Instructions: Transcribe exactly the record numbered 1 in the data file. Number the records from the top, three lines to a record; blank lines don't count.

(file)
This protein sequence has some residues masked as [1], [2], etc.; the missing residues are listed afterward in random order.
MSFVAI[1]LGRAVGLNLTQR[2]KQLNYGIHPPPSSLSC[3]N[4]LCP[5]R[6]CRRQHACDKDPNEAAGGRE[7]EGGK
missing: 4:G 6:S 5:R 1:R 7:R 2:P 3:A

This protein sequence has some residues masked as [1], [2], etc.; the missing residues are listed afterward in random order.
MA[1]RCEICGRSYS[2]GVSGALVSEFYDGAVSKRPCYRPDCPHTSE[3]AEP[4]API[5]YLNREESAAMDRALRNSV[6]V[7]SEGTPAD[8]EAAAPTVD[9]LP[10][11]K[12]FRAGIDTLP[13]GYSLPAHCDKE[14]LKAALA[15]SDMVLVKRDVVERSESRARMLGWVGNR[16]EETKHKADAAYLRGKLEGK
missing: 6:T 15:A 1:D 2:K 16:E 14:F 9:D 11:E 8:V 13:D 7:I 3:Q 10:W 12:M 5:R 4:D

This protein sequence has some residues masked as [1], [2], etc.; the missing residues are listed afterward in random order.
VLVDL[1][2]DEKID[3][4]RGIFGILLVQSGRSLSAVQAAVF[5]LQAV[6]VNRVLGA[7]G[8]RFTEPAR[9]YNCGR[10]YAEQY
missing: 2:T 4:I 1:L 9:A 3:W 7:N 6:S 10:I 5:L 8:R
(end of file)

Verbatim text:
This protein sequence has some residues masked as [1], [2], etc.; the missing residues are listed afterward in random order.
MSFVAI[1]LGRAVGLNLTQR[2]KQLNYGIHPPPSSLSC[3]N[4]LCP[5]R[6]CRRQHACDKDPNEAAGGRE[7]EGGK
missing: 4:G 6:S 5:R 1:R 7:R 2:P 3:A